How to keep customers happy
Bad service is a major liability. Competition is fierce and if you don’t provide customers with excellent service, they will dump you after lambasting your brand via social media. We look at sure-fire ways to win your clients’ loyalty.
of years ago, many people bought their services and food on open markets. When the fish was not to your liking, you could yell at the useless fishmonger in public, and immediately spread the word among your fellow market-goers. Pretty soon, the fishmonger won’t have customers. This all changed with the emergence of the shop, and later, the shopping mall. Bad service became a solitary experience; you had to fight the store manager, or maybe the service representative, over the phone.
Enter the digital age, and essentially we’re back on the open market again. Through social media, you can voice your dissatisfaction to a large audience of potential clients. Mass marketing campaigns are becoming less effective: clients are bypassing companies and sharing their user experience and negative information about your products or services in an instant.
This is a huge risk to any business, and keeping customers happy has never been as crucial to the sustainability of a company.
Customer satisfaction and customer experience are key for any company that is serious about its clients.
Customer satisfaction (which includes customer service) refers to the difference between what consumers expect from a product or service, compared to what they think they actually received, says Adré Schreuder, CEO of the business research group Consulta and extraordinary professor in marketing research at the University of Pretoria. Schreuder is also founder and chair of the South African Customer Satisfaction Index (SAcsi), which measures how happy clients are with companies.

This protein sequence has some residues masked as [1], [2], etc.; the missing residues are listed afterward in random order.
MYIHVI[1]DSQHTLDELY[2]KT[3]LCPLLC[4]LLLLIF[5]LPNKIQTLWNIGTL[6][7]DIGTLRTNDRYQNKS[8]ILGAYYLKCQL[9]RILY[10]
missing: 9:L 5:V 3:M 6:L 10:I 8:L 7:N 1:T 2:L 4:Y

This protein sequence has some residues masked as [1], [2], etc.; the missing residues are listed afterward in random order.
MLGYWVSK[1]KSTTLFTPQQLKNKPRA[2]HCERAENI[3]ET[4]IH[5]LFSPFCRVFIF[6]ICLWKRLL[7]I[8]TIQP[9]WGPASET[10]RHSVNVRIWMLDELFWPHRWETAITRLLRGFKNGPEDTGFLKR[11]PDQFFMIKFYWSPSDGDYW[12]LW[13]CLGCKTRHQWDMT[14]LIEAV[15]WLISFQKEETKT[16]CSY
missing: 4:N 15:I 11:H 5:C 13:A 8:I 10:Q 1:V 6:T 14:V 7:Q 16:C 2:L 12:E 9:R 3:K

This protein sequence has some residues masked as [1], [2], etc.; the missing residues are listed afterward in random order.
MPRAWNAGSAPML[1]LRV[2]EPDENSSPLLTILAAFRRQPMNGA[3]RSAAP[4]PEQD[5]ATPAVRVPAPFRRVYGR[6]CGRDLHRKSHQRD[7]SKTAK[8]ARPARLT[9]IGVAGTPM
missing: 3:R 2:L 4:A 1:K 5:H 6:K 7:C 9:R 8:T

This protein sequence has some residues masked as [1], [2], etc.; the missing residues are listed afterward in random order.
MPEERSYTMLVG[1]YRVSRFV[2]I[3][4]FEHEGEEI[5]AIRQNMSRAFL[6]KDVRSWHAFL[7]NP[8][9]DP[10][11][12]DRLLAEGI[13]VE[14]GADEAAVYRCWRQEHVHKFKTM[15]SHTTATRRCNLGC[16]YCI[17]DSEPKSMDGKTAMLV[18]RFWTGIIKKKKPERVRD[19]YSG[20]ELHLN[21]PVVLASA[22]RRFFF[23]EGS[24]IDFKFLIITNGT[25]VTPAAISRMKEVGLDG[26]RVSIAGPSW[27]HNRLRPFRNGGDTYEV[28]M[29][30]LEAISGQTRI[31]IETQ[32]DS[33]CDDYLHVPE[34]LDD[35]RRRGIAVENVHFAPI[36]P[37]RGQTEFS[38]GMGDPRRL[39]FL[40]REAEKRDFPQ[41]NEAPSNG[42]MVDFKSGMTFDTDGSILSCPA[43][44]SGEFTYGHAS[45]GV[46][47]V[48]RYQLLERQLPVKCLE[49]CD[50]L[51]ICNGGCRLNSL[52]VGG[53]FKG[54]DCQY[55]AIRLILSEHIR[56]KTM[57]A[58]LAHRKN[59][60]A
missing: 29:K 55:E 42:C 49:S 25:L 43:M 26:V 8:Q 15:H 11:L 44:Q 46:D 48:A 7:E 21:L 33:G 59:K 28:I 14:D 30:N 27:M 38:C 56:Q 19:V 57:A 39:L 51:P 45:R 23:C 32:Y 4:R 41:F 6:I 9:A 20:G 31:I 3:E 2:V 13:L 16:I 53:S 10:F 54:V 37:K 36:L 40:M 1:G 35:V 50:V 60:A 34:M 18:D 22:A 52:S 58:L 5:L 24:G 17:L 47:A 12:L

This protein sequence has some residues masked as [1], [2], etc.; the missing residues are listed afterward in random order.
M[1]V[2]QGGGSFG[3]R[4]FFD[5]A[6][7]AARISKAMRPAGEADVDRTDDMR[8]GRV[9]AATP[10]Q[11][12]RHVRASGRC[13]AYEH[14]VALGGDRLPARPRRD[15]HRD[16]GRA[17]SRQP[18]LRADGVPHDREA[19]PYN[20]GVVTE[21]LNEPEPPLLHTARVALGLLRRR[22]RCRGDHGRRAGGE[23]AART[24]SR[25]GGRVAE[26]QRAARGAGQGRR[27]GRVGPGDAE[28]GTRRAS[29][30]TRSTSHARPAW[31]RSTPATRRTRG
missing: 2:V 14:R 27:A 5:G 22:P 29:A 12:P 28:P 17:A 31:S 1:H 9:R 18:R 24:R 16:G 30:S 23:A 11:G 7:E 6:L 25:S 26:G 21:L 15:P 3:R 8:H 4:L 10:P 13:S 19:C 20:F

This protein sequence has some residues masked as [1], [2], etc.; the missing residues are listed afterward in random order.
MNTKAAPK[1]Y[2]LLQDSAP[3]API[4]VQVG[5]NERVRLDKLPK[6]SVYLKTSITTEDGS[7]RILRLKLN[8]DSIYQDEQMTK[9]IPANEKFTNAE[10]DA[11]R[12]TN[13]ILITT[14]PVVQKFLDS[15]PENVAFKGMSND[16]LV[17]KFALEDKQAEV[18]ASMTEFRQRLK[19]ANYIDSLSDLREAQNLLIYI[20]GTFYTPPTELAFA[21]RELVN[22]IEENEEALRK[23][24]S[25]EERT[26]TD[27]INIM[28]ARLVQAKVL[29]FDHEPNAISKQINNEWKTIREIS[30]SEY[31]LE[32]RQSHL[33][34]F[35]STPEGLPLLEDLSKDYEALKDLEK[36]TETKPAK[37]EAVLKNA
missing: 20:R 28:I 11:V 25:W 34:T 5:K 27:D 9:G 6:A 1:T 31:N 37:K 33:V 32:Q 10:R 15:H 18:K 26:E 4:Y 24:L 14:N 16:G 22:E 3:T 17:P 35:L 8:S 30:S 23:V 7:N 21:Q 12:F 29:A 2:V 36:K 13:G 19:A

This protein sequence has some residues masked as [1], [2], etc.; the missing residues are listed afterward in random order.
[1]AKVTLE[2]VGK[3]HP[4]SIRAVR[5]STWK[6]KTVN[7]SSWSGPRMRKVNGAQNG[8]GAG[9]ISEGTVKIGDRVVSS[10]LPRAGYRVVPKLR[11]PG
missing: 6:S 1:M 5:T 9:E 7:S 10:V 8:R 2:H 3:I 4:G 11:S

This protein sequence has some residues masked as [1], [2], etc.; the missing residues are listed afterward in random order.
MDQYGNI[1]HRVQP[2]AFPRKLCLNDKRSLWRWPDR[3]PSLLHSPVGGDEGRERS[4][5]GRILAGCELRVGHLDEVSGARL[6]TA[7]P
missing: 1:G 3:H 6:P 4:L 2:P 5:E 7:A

“Customer satisfaction has a scientifically proven high impact on the future growth of a business,” he says. Customer experience is a more recent development and takes it to an even more detailed level, which focuses on how clients enjoyed each moment of their interaction with a company (or not), says Schreuder. Larger corporations are now appointing chief customer experience officers, or chief customer officers, who have to ensure that everything the company does keeps the customer in mind. Every aspect of the company – its business strategy, new product design, processes, policies, HR, risk, etc. – is analysed to see how it impacts and benefits the customers.
Successful businesses have a clear customer experience strategy, and all their activities support it, says Schreuder. “But companies where there is a disconnect between the overall business goals and how the front-line staff ensure optimal customer experience, will struggle.”
He cites the examples of Capitec and Investec. Capitec has positioned itself as the no-frills and low-cost bank: “Its service is quick, friendly, concise, and to the point. You don’t wait long, you get helped quickly, and its online and digital processes give almost immediate credit clearance.” Capitec has one of the highest customer satisfaction scores in SA, according to the SAcsi.
Investec, which delivers a high-end, premium service, also has customer satisfaction results that are the best amongst high-end private banks, and is on par with and at times even higher than those of Capitec. Schreuder says Investec has aligned its staffing, processes and the entire company culture to its premium delivery promise and position in the market. “Investec staff will go out of their way to deliver on customer expectations, no matter how unique the request.”
Companies that have low satisfaction scores often compete with low prices, but they also promise their customers the world at prices that they most likely cannot deliver, creating more problems for themselves. “The [poorly trained] frontline staff don’t know if the service they should deliver must be quick and concise or whether they must go the extra mile, and processes are compromised in order to accommodate irate customers whose expectations are not being met,” says Schreuder. “In the end the business and the customer lose.”
What else can help deliver consumer satisfaction?
Capitec The bank has one of the highest customer satisfaction scores in SA.